Charging the ZOE: An extension

Quite some time ago I created a questionnaire where people could log their successes and failures while trying to charge their ZOE. This little research I wrapped up some weeks after that, after which I discussed some of the results with Emmanuelle Desbrosse from Renault, Paris.

After that I left the post to rest, but to my surprise it has still picked up regular entries over the past few months now. So much so that I think it warrants a little update, also given the fact that I have now been approached by two Danish students wishing to do their thesis on this very subject. I have agreed to share the anonymous data with them as well, in return for a copy of their results. They are in contact with Renault in Denmark and have 2 Renault ZOEs available to them for testing.

Below is an update with the latest data, for both cases where people have either no problem with charging (the YES sheet) and with the cases where people DID have a problem to charge their ZOE (the NO sheet):

If you want to help out with this research by recording your experiences, both good and bad are welcome, please do so by filling out the form below:

The Charging Process
In case you got an error message, please fill in here
Charging Location
Where did you try to charge?
To make it clear which charger you used, for example "the second charger at the restaurant near the A4".
Charger Type
The technical specs of the charger used
The company that sells you electricity here
A charger from ABB, Siemens, etc.
Follow Up
In case you'd like to be notified about outcomes. Your data will only be used for this research and will not be sold/handed over to third parties.

Charging for Charging

With the disappearance of charging your electric vehicle for free in the Netherlands last year time has come for a more mature EV charging market. One where consumers can pick a service provider with the best service and/or the lowest fee for charging. Also the disappearance of the foundation E-Laad from the charging card business has enabled some other players to enter this market and others to finally seize the market they were already in. In order to compare the various package on offer, I've made this detailed blog post and will only cover the basic charging when not at home. All providers enable you to charge at a public station in the Netherlands and the vast majority of the public stations is accessible through the OCPP.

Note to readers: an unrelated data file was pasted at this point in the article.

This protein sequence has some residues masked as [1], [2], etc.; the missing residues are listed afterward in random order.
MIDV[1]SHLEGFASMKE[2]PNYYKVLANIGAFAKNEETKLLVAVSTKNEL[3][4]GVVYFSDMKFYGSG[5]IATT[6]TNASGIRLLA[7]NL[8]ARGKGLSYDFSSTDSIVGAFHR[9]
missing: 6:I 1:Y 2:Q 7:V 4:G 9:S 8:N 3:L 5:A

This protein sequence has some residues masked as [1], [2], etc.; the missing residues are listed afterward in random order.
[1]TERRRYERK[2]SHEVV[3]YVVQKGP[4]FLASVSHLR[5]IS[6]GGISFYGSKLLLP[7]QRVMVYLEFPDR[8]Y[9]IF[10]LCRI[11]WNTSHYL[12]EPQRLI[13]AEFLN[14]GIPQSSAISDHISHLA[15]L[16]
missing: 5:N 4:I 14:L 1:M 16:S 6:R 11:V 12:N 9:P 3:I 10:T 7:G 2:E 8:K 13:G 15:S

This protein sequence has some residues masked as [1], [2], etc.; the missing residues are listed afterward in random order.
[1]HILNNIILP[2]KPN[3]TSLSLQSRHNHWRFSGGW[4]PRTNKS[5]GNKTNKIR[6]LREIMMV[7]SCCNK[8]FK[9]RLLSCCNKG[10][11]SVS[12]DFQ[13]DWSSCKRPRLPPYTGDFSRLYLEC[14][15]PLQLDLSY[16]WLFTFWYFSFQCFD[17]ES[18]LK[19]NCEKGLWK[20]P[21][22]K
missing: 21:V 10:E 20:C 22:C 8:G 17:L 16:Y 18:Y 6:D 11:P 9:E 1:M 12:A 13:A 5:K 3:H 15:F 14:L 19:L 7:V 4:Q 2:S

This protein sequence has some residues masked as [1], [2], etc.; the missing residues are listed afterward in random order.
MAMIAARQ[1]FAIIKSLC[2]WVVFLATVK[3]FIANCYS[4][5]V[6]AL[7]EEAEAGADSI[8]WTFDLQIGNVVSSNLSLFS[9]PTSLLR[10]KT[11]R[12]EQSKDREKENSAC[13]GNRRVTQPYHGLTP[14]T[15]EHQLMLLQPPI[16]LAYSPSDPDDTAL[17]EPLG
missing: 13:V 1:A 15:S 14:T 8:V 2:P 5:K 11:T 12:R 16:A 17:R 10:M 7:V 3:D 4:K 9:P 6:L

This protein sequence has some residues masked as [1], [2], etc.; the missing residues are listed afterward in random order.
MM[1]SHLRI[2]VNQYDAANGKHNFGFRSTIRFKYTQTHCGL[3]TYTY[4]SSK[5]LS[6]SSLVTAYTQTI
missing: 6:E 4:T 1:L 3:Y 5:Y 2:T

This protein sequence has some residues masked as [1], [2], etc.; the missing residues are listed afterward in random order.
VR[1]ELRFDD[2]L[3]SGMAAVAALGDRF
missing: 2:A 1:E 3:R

To the kWh

As most of the providers charge you for the kWh's you take, I've used that is the central unit to compute everything against. Some providers have decided to charge for the time you are connected to the charger. I've recalculated those values towards kWh as well. Below is a simple table with a relation between kWh charged and an average range you can drive. For this I've taken a 25 kWh battery pack (a bit bigger than the Nissan Leaf) and driving range of 100 km on a full battery (a more conservative range than Nissan specifies).


Note that the average driver in the Netherlands drives about 12.000 km a year, a number that is slowly dropping year after year. With these statistics that would put people in the 300 kWh range.

The Providers

For the charging service providers I've used the biggest here in the Netherlands; Nuon, Essent, The New Motion and ANWB. The other utility company, Eneco, made an announcement their pricing would be up in december last year, but so far the site shows nothing yet. The table below shows the various subscription models available. Normal charging is just allowing access to the normal public chargers. Quick charging allows access to all normal chargers, but also to the 40+ quick charging stations in the Netherlands. The flat fee is the monthly subscription charged by some of the providers, the last column lists the price you pay per kWh.


Time to charge…

At the moment The New Motion (TNM) and ANWB use a fee that is based on time instead of kWh as the others do. Most of the others are utility companies that are already used to charge people per kWh used in their household, so it makes sense for them to use that same metric here. The New Motion feel strongly that their time based system is more fair for consumers. I'd say that time is usually a concept better understood by most people that the kWh is, so from that perspective a time based metric would prove a better understanding of the pricing mechanism. In order to compare the various systems I've used the below conversion to get from the price per hour to a price per kWh:


The power is rated at 3.68 kWh, confirmed by The New Motion and their brochure of the Lolo. In practice it would be interesting to see what the actual power output of the various meters will be, also for the other providers and see if everything converted to time will yield different results.

Taking the various schemes and prices into account over a range from 0 to 500 kWh, the following (not surprising) graph turns up. Most of the pricing schemes are very similar, the only one standing out is the Nuon - Business package. It appears a package that is only attractive if you really drive a lot of miles in your EV. With EV drivers being a minority at the moment and the people driving such distances also, I'm not sure how much of a market there is for that subscription.


The table from this graph in full:



If you are a heavy user of your electric vehicle and really drive a lot; the Nuon - Business subscription is your deal. For all the others, it is currently a matter of taste, preference of the service of one or the other provider or simply because you already get the power at your house from them. For the future I'd like to find out the actual power that you can draw from the various stations; if there is a difference than the pricing per kWh versus the pricing per hour can create a difference.